Dealing with customers in arrears
Mark Davies (pictured) is managing director of Asset Services
The Financial Conduct Authority (FCA) recently published findings on how mortgage lenders treat customers who have long-term mortgage arrears and provide forbearance to affected customers. While overall, the FCA did not identify widespread harm to customers from extended forbearance, it did see some inconsistencies in firms’ arrears management practices.
Among some of the practices it uncovered were isolated examples of harm where customers were unable to recover from their arrears position and their mortgage debt continued to increase. This was observed where customers were on high interest rates.
There is a temptation to assume all is well until it is found to be not the case but as we move through the credit cycle, certain operational behaviours become critical to dealing with any consumer’s difficult circumstances sensitively and compliantly.
This time of year can keep people awake at night and personal borrowing is back to pre-credit crunch levels. Research by financial charity The Money Charity showed that people in the UK owed a combined total of £1.6 trillion at the end of September, up from £1.56 tillion a year ago – an extra £870.80 per UK adult.
Some best practices can at least make the management of borrowers in difficulty a lot more manageable. Complete record keeping can remove the constant aggravation of having to repeat themselves in a stressful conversation and underpin a more consistent management of vulnerable customers across organizations. Equally good data can underpin a better, more appropriate solution and better communication. Auditing these practices from the customer experience point of view is important too. Dropping in to review individual calls can give a incomplete picture of how well a case has been managed.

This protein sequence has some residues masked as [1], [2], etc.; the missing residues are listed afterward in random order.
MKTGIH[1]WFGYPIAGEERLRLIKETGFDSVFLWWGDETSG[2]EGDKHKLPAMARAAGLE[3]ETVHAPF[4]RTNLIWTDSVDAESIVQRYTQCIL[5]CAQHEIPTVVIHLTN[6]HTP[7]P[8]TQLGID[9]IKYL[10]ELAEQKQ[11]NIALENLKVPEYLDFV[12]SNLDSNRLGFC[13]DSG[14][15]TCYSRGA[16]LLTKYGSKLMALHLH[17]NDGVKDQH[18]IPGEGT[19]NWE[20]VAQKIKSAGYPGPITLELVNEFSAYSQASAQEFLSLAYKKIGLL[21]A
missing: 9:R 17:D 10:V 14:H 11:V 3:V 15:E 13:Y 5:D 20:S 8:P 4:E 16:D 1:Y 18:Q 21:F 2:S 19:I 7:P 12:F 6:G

Examples of harm are fairly obvious if the customer’s data and circumstances are not really known or understood. It could include forbearance arrangements which are unaffordable, with severe consequences for the overall financial situation of customers, or where the debt continues to grow. It could also ultimately result in a repossession with considerably reduced equity in their homes.
The FCA’s review is against a backdrop of low interest rates where the interest on arrears balances is still relatively low.
It’s important that customers who are already in long-term arrears, and mortgage customers who might go into arrears with an increase in interest rates, or a change to their personal circumstances are correctly sign-posted to the best possible outcomes by people who are experienced and aware of what actions both they and their borrowers should be taking.